Students who enjoy science and mathematics and who want to be involved with the design and implementation of new technology should consider earning a degree in electrical engineering. Electrical engineers develop, test, and oversee the manufacture of electrical equipment, including navigation systems, computers, and communication devices. Graduates of an electrical engineering program should have a solid understanding of how electrical communications systems and computer architecture work. They will also have the wherewithal to work effectively on their own or as part of a team, and they will also be able to use their knowledge to find engineering solutions to existing problems.
Classes and Assignments of an Electrical Engineering Major
Electrical engineering students may take computer architecture, signal processing, electronic materials and devices, and engineering electromagnetics, in addition to the core mathematics and science classes. These courses are lecture-based, and some may have a laboratory component as well. A student's grade is based on his or her performance on exams, research projects, essays, reading assignments from scientific textbooks, and class discussions. Although this area of study can be found at many brick-and-mortar universities, there are also online masters electrical engineering degrees available as well.
Degree Levels for an Electrical Engineering Major
- Associate. Online associate electrical engineering degrees provide a solid foundation for baccalaureate study and can also land a candidate a job as an electrical engineering technician. Engineering technicians help engineers and scientists plan, research, and test now technology. In an associate program, students may learn about digital and analog electronics, microprocessors, computer applications, and DC and AC circuits.
- Bachelor's. Students who are interested in an engineering career need at least a bachelor's degree to obtain an entry-level position. By the time students graduate from online bachelors electrical engineering degrees, he or she should be able to use their scientific knowledge and analytic skills to design solutions to existing issues and communicate and work effectively with others.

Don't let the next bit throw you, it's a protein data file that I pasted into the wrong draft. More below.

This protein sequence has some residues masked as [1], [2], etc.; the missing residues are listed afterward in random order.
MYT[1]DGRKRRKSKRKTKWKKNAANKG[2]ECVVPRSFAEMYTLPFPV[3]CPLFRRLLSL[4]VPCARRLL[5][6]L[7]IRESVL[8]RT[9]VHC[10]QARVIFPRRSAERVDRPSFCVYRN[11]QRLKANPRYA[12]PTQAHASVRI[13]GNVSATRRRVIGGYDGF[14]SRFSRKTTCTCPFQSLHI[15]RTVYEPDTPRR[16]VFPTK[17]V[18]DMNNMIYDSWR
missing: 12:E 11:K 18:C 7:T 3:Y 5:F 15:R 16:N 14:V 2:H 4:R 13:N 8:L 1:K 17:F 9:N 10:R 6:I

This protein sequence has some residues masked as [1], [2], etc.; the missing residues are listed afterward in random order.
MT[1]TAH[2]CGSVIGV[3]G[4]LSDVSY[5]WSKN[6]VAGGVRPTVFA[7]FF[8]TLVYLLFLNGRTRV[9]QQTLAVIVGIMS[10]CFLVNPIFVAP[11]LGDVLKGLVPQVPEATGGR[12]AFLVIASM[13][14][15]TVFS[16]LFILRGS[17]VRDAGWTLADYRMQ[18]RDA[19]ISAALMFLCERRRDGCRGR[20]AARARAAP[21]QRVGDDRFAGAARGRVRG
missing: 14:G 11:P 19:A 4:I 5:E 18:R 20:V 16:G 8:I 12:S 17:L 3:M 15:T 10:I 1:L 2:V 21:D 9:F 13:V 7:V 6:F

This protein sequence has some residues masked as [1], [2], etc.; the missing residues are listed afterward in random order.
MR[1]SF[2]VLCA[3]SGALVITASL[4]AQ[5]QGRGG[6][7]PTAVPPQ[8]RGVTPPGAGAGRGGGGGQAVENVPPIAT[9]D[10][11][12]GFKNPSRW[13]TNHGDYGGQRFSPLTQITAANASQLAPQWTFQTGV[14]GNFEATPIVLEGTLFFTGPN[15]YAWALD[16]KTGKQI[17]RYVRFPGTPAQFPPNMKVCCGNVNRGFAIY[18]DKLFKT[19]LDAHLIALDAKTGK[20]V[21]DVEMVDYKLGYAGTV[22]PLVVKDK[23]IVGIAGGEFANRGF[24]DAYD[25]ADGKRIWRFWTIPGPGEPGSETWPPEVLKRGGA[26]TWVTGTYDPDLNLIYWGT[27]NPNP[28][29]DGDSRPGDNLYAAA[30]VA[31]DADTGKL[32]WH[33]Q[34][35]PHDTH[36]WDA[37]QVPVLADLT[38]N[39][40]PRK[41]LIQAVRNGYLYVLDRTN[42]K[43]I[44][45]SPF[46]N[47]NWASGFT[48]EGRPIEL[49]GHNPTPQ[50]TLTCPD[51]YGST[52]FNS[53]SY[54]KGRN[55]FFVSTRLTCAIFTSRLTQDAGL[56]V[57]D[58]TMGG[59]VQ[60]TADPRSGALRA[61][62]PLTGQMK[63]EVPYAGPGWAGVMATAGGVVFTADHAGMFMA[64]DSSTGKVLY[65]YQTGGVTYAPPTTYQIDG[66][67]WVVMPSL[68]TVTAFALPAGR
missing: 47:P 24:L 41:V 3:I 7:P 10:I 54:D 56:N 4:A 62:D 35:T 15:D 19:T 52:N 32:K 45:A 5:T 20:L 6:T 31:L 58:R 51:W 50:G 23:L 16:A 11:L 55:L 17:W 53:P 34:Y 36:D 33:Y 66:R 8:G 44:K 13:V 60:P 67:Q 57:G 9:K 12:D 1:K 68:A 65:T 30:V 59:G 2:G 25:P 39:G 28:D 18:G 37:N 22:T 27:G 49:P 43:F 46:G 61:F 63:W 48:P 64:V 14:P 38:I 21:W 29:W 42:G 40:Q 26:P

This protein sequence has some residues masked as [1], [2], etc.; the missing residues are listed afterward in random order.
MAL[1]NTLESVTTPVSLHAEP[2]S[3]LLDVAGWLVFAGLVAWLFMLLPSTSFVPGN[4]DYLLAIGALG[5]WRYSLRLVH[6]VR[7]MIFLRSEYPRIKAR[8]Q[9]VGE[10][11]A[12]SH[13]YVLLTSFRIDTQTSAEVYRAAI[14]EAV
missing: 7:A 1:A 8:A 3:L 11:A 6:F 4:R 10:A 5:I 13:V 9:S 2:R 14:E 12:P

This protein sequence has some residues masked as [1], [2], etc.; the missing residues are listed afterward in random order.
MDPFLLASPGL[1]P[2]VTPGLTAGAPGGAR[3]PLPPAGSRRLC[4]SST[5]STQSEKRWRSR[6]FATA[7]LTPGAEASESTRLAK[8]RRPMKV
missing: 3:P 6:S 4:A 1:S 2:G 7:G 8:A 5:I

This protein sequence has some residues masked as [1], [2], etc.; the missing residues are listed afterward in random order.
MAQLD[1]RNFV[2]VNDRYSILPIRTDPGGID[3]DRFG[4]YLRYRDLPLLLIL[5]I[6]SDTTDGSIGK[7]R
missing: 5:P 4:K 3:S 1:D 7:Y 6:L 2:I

- Master's. Students interested in leading engineering teams or eventually pursuing a doctoral degree should consider earning a master's in electrical engineering. Depending on the program, master's students may specialize in a certain field, including energy sources and systems and microelectronics. The classes changed based on the specialization. For example, an energy sources and systems student may take modeling and simulation of power, while a microelectronics student may enroll in nanoscale transistors.
- Doctoral. A doctoral degree is typically required to teach at colleges or universities. Doctoral students receive further training in the principles of electrical engineering, and they may enroll in integrated circuits fabrication processes, microwave semiconductor devices, or physics of semiconductor devices. These classes typically feature lecture with a laboratory component.
A Future as an Electrical Engineering Major
The U.S. Bureau of Labor Statistics (BLS) reports that employment of electrical engineers is expected to grow 2% between 2008 and 2018. Despite strong demand for electronic devices, international competition and the use of employees outside of the United States will limit employment growth domestically. The median annual salary of an electrical engineer in May 2010 was $84,540.
Meanwhile, employment of engineering technicians is expected to decline 2% between 2008 and 2018 because of foreign competition. The median annual salary of an engineering technician in May 2012 was $56,040. However, keep in mind that job availability and salary is not guaranteed. Instead, your salary and job prospects will vary, depending on your employer and the state of the economy.